Politicians have called on Edinburgh Zoo to change its mind
Politicians north and south of the border have called on Edinburgh Zoo to reconsider its plans for a giant panda breeding programme.
Scottish Green MSP Robin Harper has tabled a motion at Holyrood expressing concerns at plans by the Royal Zoological Society of Scotland (RZSS).
It has been proposed that a breeding pair should be loaned from China.
The RZSS said work in zoos was integral to preserving the species and helped conservationists in China.
Animal campaigners claim no captive-bred panda has ever been released into the wild and conservation groups say the best way to ensure their future is to protect their natural habitat.
Robin Harper MSP said: "The Scottish Green Party support efforts to conserve giant pandas, but we are seriously concerned that the proposal to attempt captive breeding for re-introduction into the wild has little prospect of success.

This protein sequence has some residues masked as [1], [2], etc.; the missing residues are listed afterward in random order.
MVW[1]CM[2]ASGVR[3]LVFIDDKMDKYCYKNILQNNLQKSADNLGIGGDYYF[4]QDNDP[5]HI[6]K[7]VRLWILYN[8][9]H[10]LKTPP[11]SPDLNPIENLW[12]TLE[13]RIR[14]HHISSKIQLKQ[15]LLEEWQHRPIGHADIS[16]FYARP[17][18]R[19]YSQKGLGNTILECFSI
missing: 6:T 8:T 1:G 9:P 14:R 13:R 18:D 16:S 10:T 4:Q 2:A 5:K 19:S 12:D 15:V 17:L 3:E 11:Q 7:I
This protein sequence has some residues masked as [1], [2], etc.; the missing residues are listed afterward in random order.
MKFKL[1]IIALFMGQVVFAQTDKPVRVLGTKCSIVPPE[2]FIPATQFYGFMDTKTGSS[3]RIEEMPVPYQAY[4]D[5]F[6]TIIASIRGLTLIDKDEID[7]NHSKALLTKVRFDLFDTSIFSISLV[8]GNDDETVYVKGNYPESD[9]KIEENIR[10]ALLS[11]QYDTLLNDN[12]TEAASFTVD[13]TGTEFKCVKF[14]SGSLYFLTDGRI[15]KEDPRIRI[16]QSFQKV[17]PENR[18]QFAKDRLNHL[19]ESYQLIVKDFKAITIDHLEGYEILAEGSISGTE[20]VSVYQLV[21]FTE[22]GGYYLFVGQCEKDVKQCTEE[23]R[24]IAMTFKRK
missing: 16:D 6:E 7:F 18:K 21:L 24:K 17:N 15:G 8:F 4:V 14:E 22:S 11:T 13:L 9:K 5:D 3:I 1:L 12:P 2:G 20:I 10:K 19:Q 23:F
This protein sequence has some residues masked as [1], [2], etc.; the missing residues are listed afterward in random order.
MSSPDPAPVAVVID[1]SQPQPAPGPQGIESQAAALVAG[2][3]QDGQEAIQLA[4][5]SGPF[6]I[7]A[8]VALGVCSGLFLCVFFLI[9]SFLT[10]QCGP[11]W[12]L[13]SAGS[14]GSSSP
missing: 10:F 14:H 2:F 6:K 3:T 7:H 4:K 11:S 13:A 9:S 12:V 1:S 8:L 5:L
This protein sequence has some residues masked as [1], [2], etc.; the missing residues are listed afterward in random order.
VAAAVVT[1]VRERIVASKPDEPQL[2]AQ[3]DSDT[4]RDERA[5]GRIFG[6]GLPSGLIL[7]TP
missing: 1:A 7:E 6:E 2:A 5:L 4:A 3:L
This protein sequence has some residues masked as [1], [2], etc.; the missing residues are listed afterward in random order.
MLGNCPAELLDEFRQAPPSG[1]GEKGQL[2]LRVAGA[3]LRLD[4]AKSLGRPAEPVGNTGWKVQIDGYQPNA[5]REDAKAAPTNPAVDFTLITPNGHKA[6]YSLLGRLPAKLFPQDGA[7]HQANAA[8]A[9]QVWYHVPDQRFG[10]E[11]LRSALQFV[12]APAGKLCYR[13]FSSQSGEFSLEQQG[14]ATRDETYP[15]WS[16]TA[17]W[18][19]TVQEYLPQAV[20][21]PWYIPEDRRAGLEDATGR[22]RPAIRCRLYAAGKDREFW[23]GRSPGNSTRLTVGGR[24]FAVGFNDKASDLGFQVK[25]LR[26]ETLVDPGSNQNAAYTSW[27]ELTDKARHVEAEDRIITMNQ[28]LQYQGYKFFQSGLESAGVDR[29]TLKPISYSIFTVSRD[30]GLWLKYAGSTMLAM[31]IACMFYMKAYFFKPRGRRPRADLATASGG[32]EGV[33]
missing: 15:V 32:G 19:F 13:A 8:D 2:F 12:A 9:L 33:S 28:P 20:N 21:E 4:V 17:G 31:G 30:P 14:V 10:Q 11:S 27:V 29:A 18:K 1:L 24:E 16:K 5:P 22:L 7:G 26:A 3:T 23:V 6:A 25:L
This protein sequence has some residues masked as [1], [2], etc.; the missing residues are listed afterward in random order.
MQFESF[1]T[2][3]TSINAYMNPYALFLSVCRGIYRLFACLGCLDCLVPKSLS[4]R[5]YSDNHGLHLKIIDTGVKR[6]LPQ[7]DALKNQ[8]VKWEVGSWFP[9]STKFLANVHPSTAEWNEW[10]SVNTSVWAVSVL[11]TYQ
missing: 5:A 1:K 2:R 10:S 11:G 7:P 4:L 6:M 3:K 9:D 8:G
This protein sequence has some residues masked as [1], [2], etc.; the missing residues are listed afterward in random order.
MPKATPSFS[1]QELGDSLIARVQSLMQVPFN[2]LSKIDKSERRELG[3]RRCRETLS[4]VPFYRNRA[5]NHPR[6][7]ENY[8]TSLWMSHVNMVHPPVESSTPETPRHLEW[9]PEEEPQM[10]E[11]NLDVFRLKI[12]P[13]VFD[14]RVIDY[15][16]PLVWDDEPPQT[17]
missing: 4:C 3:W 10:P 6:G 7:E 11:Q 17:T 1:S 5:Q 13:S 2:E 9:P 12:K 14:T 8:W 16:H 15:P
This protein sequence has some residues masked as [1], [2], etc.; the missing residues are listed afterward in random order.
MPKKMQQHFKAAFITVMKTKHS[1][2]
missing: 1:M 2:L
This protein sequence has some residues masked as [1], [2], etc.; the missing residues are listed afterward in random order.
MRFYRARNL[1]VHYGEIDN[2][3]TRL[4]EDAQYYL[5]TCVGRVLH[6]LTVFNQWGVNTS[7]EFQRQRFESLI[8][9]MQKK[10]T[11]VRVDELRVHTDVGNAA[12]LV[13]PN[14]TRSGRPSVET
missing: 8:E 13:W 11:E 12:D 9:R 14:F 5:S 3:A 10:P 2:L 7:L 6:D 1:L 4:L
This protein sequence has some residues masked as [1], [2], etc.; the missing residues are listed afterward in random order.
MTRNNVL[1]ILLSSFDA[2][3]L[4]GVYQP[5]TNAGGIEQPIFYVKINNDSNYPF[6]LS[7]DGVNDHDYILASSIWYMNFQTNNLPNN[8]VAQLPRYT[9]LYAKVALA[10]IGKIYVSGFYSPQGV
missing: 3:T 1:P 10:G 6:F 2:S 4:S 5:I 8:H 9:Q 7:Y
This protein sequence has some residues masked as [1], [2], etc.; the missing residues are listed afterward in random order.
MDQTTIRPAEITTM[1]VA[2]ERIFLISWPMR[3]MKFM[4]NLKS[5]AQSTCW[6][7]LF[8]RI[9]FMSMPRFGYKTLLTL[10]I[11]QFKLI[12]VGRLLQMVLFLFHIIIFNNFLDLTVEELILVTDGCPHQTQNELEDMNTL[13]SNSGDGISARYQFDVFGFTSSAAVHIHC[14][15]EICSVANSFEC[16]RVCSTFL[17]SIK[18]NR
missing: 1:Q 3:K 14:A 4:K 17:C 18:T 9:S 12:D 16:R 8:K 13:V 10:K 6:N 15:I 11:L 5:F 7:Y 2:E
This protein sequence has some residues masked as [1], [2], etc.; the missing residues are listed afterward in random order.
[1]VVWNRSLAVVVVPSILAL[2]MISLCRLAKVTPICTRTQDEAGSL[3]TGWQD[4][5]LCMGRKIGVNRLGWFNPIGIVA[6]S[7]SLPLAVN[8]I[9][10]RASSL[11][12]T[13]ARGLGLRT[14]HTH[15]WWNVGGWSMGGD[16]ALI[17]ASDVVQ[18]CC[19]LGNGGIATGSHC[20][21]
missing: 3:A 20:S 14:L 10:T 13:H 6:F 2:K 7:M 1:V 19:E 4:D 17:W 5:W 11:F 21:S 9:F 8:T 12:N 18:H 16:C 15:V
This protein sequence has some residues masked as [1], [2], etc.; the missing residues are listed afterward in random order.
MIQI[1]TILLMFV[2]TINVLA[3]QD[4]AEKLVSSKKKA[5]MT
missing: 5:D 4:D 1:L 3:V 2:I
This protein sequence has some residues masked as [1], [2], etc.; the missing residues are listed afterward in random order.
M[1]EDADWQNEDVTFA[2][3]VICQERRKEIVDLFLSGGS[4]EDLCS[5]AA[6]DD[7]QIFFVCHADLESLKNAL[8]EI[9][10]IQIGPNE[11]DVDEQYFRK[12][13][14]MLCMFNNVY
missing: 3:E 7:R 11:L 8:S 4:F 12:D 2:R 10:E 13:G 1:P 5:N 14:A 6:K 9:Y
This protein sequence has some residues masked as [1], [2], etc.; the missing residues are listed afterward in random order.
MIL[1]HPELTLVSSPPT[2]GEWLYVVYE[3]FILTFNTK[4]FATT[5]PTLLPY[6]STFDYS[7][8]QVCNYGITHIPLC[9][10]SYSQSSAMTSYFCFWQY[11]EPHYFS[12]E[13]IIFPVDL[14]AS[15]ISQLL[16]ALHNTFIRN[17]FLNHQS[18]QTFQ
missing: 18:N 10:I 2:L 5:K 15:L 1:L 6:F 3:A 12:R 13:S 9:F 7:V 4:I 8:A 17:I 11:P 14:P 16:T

"We would far rather see the RZSS working in collaboration with their Chinese counterparts in China, investing with them in extending giant panda habitats and maintenance."
Advocates for Animals campaigns director Ross Minett said: "Edinburgh Zoo seems to be putting money, visitor numbers and the prestige of having unusual animals in its collection above concerns for animal welfare and conservation."
He said to make the provision of support for conservation projects dependent on the acquisition of animals for exhibition in a Scottish zoo was "unethical".
At Westminster, Liberal Democrat MP Mike Hancock has also tabled an early day motion (EDM) on the same subject.
But the RZSS, which owns Edinburgh Zoo, said that having a panda population in zoos and reserves was "integral to sustaining the giant panda population as a whole".
David Windmill, chief executive of the RZSS, said: "Zoos are able to invest valuable resources into researching the biology of this species.
"This information is then shared with conservationists in China to help them gain a greater understanding of the wild population."
Money which the Chinese government receives from RZSS for the loan of the pandas is to go into conservation projects.
The society also said new attempts to reintroduce pandas into the wild would probably be with females, which are less aggressive than males.